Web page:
Lessons in Giving
By Melissa S. Labberton
Few scholarships furnished to Heritage University arise from such serendipitous circumstances as did the quaintly named “Mrs. Koreski’s Third-Grade Class Scholarship.” But then, few scholarships result from the hard work of a caring gaggle of 9-year-olds.
The Mrs. Koreski’s Third-Grade Class Scholarship came about in 2008, when a group of Holy Names Academy alumnae were invited to visit Heritage by their classmate, Dr. Kathleen Ross. Among them was Mrs. Koreski herself, known to her friends as Penny, a third-grade teacher from Sacred Heart School, a private Pre-K through 8th grade school in Bellevue, Washington.
During a grand tour of campus, Koreski spoke with quite a few Heritage students and learned that many had gone to extraordinary lengths to finance their college education. It prompted her to wonder how she, and perhaps her own young students, might help. The answer came to her on the trip home: Books! Her class could raise money to establish a scholarship for purchasing books. Not only would Heritage’s students benefit, her own class would learn an important lesson in giving.
Koreski wasted no time proposing the fundraising idea to her 23 third-graders. Although the youngsters knew little to nothing about Heritage University, or even eastern Washington for that matter, they did relate to buying books and so jumped at the chance to help.
One of those third-grade students who is now an eighth-grader, Andrew Simpson, clearly remembers when his teacher introduced the project to her class: “Mrs. Koreski put a big, pink piggy bank on the prayer table and talked about Heritage University and how students there didn’t have a lot of money. She also brought in ceramic bookworms for us to decorate and give to the students who’d get the scholarships.”
Koreski knew that the rainbow colored bookworms would serve as a daily reminder to the children that they were raising money for college students who needed help. The kids were also given a bookkeeping ledger and charged with tracking funds placed in the class piggy bank each day. As the money grew, Mrs. Koreski would deposit it in a bank account.
The class room mother at the time, Kameo Simpson, also Andrew’s mom, recalled students being so excited to raise money that they would give up their allowances, do chores for money and even ask birthday party guests to bring them donations instead of presents. It’s why she and a few other eager parents volunteered endless hours to help raise funds. As the year went on, enthusiasm and philanthropic efforts mushroomed with popcorn sales, car washes, and even matching checks from parents. By the end of the school year, the class had raised an astounding $12,000, and the “Mrs. Koreski’s Third Grade Class Scholarship” was officially established.
Back at Heritage, Dr. Ross—who had initially invited her friend Mrs. Koreski to campus—was thrilled by the children’s accomplishment. And she thought it was important to put a face to the scholarship. So she brought the first Heritage student recipients to Sacred Heart for a chance to meet the children and speak about their educational journey during a scholarship presentation.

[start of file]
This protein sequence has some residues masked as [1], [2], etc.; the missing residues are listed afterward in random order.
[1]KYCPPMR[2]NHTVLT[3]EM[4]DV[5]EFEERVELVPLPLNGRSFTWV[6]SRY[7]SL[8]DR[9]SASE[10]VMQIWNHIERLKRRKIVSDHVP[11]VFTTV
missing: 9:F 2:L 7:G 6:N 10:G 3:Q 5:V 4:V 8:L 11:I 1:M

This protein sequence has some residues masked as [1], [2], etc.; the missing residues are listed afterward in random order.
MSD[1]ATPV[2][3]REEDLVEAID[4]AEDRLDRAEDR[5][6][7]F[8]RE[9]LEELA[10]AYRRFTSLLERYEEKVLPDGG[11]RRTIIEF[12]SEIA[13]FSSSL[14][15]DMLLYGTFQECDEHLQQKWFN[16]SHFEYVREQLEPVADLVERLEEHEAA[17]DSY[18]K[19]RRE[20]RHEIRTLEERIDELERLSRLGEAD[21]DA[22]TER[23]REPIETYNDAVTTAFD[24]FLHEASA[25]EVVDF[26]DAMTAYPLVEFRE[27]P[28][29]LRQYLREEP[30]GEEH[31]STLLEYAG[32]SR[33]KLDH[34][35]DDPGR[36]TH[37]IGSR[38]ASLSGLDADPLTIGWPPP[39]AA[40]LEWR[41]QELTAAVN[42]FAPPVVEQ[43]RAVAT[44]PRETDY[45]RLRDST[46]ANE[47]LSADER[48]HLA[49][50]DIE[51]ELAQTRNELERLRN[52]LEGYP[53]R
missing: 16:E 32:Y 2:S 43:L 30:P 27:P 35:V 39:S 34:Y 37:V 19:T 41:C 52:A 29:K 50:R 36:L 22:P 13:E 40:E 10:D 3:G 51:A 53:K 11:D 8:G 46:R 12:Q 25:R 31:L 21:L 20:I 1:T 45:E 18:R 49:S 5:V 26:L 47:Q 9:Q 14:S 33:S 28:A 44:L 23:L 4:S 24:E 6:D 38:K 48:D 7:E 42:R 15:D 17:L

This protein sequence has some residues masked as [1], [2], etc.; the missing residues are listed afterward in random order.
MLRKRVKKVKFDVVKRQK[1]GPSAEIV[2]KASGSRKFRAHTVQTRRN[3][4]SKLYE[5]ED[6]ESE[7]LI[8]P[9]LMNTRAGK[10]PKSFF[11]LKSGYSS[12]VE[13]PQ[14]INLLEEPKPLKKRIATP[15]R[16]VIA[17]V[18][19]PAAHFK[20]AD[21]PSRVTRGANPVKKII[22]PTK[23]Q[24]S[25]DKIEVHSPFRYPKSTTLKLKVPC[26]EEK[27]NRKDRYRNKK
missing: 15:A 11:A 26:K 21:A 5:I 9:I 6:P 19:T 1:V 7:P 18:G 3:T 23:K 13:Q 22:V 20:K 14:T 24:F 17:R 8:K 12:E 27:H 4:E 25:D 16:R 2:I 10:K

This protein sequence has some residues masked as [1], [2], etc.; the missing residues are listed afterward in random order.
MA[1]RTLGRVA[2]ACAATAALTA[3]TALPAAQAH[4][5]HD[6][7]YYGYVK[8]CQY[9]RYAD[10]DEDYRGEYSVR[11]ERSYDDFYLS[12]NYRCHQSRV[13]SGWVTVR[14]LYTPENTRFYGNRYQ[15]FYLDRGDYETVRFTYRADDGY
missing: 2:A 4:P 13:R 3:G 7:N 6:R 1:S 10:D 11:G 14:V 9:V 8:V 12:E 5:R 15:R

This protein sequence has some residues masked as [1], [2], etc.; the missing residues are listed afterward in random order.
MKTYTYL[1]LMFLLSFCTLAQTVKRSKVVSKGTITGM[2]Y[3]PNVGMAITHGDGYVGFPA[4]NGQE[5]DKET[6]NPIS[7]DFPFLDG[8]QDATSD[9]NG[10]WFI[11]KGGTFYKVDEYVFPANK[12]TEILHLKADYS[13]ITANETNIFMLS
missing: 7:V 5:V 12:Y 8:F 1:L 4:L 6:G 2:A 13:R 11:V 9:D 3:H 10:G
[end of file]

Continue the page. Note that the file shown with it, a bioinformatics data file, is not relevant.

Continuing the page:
One of those first recipients, Mercedez Martinez, said, “When we went to the classroom and the children gave us the bookworms, they were giving from their heart.”
According to Martinez, receiving the scholarship was helpful in piecing together enough funds to graduate. (She completed her business administration and marketing degree in 2011, and went on to work for New York Life Insurance in Sunnyside.) Martinez said she still keeps the ceramic bookworm as a reminder of the kids and their gift.
In the years since, Mrs. Koreski has retired, but many of her students still attending Sacred Heart convinced their subsequent teachers and classrooms to continue supporting the scholarship. This year, as eighth graders, they choose Heritage University once again as the focus of their class fundraising project.
A large number of parents have kept giving as well. In June, many of those kids (including Andrew) will be moving from 8th grade on to high school. But they take with them the lesson of giving they experienced in Mrs. Koreski’s third grade class.
“I’ve learned a lot,” said Andrew. “It’s made me feel really good that I’ve helped these students have a great education.”
Kameo Simpson, hopes to keep up the momentum. She will propose to next year’s sixth-grade class, which includes her daughter, that they pick up where their graduating classmates left off.
Sacred Heart Principal, David Burroughs, believes that raising money for the scholarship helps students understand that not everyone can go to college simply because it is “the thing to do.” Many students have to work very hard in the labor force, as well as academically, to achieve their college education goals. Burroughs is convinced his students have learned that on-going philanthropy, as opposed to one-time gifts, contributes to becoming good stewards of the blessings they’ve received.